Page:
Identity theft is a serious crime, one that has become increasingly prevalent in our modern, technologically advanced society. Identity theft has evolved considerably since it first dawned; it is not simply an unauthorized charge on a credit card. Identity thieves can use your information to apply for loans, start businesses, and even traffic illegal drugs, all under your own name. As we use and store more information online, the threat of identity theft increases as cyber criminals have more ways to access your private information. Fortunately, there are active steps you can take to safeguard your information, detect suspicious activity, and defend against identity theft.
According to the Federal Trade Commission (FTC), identity theft “occurs when your personal information is stolen and used without your knowledge to commit fraud or other crimes.” Once a thief has information like your Social Security number and a good copy of your signature, they can obtain credit, file false medical claims, apply for mortgages, and even commit crimes under your own name and reputation.
The FTC estimates as many as 9 million American have their identities stolen each year. Some people notice identity theft as soon as they see suspicious or unfamiliar charges on their credit account while others may realize they’ve been victim to identity theft when they’re contacted by a debt collector or the police.
Javelin Strategy and Research, of the 8.1 million victims of identity theft reported in America in 2010 (a light year in terms of identity theft), overall losses due to fraud amounted to $37 billion (from $56 billion in 2009). While consumers are not held liable for fraudulent debt, the average out-of-pocket expense for victims rose to $631 in 2010 due to legal fees.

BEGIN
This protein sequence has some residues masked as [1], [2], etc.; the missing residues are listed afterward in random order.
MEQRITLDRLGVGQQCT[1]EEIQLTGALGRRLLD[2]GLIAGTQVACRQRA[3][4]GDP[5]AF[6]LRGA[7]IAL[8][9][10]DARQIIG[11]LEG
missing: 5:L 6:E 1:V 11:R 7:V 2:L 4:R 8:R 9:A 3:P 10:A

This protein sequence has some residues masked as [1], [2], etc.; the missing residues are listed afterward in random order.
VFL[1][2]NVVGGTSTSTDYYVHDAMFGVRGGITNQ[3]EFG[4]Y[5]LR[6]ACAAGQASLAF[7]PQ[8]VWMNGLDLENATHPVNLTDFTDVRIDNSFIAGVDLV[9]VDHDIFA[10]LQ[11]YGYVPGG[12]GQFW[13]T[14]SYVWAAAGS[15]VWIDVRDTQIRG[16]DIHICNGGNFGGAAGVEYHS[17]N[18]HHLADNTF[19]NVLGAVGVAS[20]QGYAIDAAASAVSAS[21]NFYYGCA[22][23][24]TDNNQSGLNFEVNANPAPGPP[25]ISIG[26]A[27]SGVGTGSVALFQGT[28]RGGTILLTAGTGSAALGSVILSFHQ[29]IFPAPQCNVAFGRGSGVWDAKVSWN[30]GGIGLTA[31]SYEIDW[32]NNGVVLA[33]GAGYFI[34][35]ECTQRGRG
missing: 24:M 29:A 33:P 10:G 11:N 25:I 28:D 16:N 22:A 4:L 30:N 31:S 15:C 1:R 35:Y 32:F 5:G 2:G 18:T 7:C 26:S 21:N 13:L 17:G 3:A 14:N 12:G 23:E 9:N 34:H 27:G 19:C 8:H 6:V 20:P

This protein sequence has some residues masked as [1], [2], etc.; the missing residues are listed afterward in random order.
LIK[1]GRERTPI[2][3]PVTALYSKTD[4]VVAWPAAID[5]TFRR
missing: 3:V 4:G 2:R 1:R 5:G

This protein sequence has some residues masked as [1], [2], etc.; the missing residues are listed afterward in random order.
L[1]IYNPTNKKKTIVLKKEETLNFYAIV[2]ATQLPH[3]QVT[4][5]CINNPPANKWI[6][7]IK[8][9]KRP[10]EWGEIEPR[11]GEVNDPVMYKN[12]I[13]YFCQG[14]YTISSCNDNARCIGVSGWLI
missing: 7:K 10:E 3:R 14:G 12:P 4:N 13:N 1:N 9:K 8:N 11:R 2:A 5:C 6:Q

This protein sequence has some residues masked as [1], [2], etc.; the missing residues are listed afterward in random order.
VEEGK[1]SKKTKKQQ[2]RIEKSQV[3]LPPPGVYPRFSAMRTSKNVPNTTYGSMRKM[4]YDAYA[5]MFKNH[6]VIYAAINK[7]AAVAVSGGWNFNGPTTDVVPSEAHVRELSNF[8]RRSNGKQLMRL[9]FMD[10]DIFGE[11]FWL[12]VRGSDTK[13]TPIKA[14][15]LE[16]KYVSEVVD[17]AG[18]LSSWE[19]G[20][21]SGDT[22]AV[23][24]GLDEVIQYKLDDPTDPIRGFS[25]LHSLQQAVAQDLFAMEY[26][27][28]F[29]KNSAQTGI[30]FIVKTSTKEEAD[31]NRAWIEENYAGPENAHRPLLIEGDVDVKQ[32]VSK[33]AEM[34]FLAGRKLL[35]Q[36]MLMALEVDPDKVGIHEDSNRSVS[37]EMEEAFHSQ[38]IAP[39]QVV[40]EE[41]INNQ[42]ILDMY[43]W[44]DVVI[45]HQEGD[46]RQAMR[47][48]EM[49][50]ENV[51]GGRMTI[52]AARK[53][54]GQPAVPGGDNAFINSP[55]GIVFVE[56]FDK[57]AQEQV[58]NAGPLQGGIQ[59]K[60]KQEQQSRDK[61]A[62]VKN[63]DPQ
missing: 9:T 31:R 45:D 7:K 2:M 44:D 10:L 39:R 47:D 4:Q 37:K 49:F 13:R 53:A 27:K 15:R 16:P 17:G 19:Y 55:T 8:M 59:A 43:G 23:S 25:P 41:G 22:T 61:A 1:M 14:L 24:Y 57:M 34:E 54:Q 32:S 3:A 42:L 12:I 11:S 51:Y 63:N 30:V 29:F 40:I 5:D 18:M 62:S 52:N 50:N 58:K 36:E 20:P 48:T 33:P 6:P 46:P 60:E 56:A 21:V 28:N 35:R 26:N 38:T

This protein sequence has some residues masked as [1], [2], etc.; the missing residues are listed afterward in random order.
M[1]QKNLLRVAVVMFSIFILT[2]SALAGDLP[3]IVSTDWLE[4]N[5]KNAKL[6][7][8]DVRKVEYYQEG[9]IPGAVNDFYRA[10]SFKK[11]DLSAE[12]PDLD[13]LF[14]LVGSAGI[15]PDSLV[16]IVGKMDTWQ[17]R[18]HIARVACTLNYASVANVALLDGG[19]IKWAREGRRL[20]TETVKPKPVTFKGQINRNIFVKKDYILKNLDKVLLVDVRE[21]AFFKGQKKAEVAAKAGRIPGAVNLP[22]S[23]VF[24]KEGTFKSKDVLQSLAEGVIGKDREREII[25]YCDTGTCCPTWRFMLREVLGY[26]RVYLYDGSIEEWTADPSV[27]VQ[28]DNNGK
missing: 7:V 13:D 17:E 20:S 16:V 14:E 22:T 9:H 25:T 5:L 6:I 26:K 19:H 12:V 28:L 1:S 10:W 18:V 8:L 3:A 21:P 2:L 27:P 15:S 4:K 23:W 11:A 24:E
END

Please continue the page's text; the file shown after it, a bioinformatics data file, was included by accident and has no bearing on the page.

Sometimes it takes years before individuals realize they are victims of identity theft, leading to months or even years of the victim’s time and effort being spent towards adjusting their debt and rehabilitating their credit worthiness. During this time, the victims will have difficulty obtaining loans, getting a job, renting an apartment, or even writing checks. In the rarest cases, some victims of identity theft are even arrested for crimes they did not commit.
Identity theft begins when a criminal gets their hands on your personally identifying information such as your Social Security number, driver’s license number, ATM card numbers, credit card numbers, or any other financial account information. Identity thieves can use a variety of methods to access your information, including:
Thieves then misuse this information to spend and borrow as much of your money as they can. There are a variety of fraud methods an identity thief can use, including:
Prevention is the first and easiest step to battling identity theft. By taking extra measures to protect your personal information, you are saving yourself from a lot of potential hassle. Some great preventative measures to protecting your identity include the following:
Even using the preventative measure listed above, you should take further steps to detect identity theft so that you can stop it before too much damage occurs. To detect identity theft you should monitor the following information routinely:
In addition to monitoring the information listed above, you should be alert for the following red flags:
Once you suspect you are the victim of identity theft, you must defend your credit and reputation immediately by doing the following:
The FTC even offers a chart your course of action PDF that you can print out to remind you who you need to call or write and what their response was. With all of these tools, you can manage and reduce the damage that identity thieves might deal to your credit and reputation.